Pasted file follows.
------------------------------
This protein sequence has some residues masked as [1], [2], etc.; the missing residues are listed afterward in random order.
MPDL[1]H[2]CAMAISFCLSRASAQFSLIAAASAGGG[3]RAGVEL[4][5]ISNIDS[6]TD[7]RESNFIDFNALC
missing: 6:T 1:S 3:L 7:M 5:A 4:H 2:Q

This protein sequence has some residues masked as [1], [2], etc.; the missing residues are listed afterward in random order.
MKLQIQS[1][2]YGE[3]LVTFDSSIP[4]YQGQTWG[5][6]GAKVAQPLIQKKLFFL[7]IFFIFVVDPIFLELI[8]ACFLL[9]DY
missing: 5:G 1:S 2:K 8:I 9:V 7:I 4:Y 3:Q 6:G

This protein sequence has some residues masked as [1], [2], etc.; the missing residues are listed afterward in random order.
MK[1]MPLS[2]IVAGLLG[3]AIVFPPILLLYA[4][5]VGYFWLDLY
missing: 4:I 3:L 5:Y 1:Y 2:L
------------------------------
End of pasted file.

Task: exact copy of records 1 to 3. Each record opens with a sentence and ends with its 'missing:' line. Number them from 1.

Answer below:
This protein sequence has some residues masked as [1], [2], etc.; the missing residues are listed afterward in random order.
MPDL[1]H[2]CAMAISFCLSRASAQFSLIAAASAGGG[3]RAGVEL[4][5]ISNIDS[6]TD[7]RESNFIDFNALC
missing: 6:T 1:S 3:L 7:M 5:A 4:H 2:Q

This protein sequence has some residues masked as [1], [2], etc.; the missing residues are listed afterward in random order.
MKLQIQS[1][2]YGE[3]LVTFDSSIP[4]YQGQTWG[5][6]GAKVAQPLIQKKLFFL[7]IFFIFVVDPIFLELI[8]ACFLL[9]DY
missing: 5:G 1:S 2:K 8:I 9:V 7:I 4:Y 3:Q 6:G

This protein sequence has some residues masked as [1], [2], etc.; the missing residues are listed afterward in random order.
MK[1]MPLS[2]IVAGLLG[3]AIVFPPILLLYA[4][5]VGYFWLDLY
missing: 4:I 3:L 5:Y 1:Y 2:L